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Confiscation Proceedings

These days confiscation cases seem to outnumber the predicate fraud cases that Mark Jenner & Co assists with.  They are self funding for the authorities who will not be cutting back on this area – even if they are forced to make financial cutbacks elsewhere.  According to the CPS, targets for confiscations will increase to some £1 billion – revenue which will be split between those with a vested interest – e.g. the police, CPS and the courts.


To address the balance, the defence must be prepared for more POCA cases and high quality forensic accounting services should form a key part of the team.  More cases being brought may threaten the quality of the Crown’s financial statements and the defence must be ready to counter with their own financial expertise.

If the pressure on public funding continues to increase this will mean additional challenges for all parties of the defence team.  As forensic accountants specialising in fraud matters we are finding that confiscation and money laundering assignments seem to be filling much of our time.  In order to maintain the very high quality of response required and continue to be a valuable and readily available part of the defence team we are continuing to develop our approach to confiscations with funding constraints in mind.  Mark Jenner & Co was established to work within the increasing constraints of public funding while providing a very high proportion (sometimes all) of the work being undertaken by the expert – to provide defence responses that are robust and can be supported when it boils down to the inevitable negotiations between prosecution and criminal defence teams.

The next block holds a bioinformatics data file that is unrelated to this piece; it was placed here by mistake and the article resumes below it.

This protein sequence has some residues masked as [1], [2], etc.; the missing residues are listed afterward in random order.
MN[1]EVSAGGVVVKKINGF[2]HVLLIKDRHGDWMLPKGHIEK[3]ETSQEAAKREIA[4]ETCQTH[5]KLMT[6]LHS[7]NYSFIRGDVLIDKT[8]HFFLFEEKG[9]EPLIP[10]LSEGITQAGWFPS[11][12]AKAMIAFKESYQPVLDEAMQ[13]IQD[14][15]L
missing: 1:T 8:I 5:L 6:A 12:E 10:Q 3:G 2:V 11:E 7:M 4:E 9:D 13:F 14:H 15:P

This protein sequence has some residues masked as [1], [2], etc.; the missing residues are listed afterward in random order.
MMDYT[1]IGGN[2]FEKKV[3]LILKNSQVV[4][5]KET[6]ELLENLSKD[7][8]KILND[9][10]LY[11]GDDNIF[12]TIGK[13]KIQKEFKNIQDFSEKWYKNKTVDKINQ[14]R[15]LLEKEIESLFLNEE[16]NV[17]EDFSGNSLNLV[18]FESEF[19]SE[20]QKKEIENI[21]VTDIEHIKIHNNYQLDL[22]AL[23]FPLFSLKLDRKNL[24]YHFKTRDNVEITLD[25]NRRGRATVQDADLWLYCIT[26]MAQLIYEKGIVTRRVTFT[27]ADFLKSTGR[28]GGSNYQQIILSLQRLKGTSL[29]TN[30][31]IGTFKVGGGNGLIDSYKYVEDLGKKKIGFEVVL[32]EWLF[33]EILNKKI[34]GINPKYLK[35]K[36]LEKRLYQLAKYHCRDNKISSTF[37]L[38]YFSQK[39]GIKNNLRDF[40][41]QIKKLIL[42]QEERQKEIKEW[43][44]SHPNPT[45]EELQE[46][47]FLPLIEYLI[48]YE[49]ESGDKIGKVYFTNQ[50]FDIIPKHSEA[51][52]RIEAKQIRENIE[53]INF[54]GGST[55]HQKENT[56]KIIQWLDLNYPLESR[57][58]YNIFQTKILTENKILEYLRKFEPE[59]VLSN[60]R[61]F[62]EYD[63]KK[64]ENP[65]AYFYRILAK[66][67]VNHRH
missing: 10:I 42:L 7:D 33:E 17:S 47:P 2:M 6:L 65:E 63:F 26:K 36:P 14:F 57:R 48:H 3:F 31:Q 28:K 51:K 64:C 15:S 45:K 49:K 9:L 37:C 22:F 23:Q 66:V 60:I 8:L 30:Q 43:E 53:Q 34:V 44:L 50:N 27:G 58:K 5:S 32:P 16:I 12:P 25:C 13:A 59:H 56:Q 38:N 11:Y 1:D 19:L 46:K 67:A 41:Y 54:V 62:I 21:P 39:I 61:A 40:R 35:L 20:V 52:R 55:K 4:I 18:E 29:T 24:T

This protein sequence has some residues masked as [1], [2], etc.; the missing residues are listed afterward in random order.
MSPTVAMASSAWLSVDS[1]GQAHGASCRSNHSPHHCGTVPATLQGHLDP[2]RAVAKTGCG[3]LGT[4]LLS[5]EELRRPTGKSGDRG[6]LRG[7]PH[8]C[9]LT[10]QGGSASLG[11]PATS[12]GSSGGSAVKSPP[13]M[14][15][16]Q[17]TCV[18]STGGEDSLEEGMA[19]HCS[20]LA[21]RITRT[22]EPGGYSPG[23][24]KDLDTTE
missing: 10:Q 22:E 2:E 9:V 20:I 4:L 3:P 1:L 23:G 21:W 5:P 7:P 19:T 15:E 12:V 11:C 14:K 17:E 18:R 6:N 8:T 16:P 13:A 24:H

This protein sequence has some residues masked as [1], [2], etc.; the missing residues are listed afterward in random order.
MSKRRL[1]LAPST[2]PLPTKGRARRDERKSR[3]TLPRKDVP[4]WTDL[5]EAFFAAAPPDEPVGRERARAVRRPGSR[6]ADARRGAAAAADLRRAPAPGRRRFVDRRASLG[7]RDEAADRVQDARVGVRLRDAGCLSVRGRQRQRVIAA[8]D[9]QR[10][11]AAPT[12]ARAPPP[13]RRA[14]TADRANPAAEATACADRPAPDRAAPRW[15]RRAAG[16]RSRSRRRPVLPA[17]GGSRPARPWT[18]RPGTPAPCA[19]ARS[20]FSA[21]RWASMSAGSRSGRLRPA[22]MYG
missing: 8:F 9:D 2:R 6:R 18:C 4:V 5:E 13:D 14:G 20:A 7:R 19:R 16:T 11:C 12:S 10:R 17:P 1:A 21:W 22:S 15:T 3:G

Our approach to confiscations

The recent legislation has never been crystal clear and its application seems to be evolving all the time. Such a dynamic framework means that a measured application of common sense very often prevails in many courts.  The prosecution seem to be getting more consistent with the preparation of their S16 statements latterly but even they admit they still adopt a rather “scattergun” approach.  This allows us to work through the underlying assumptions supporting the components of the benefit figure together with the amounts themselves with somewhat more finesse resulting in a critique that addresses a number of areas:

Arithmetical accuracy

Identifying arithmetic errors will result in the Crown making adjustments without much comment – but major blunders can result in cases being substantially watered down or dropped.

Double counting

As a result of the Crown’s rather blunt approach there is often substantial double and even triple counting that goes unnoticed in its financial cases resulting in benefit figures that are overstated.  This can result from a failure to identify inter-bank account transactions or reversals or, more alarmingly, failing to include all records that can be used to identify sources of funds and so eliminate unknown receipts within the benefit figure.

Legitimate sources of income

If the Crown is assuming a criminal lifestyle then the defence must prove the legitimacy of any funds that have been received.  This often requires tracing income through many different sets of bank account statements and recreating business activity from often incomplete accounting records.

False Assumptions

Every fraud is different introducing novel issues and different approaches are required. However, confiscations generally follow similar themes – components of benefit and realisable assets.  Our experience with generally recurring issues means we approach each case with a high level of efficiency that allows us to continue to undertake this work on a highly competitive basis.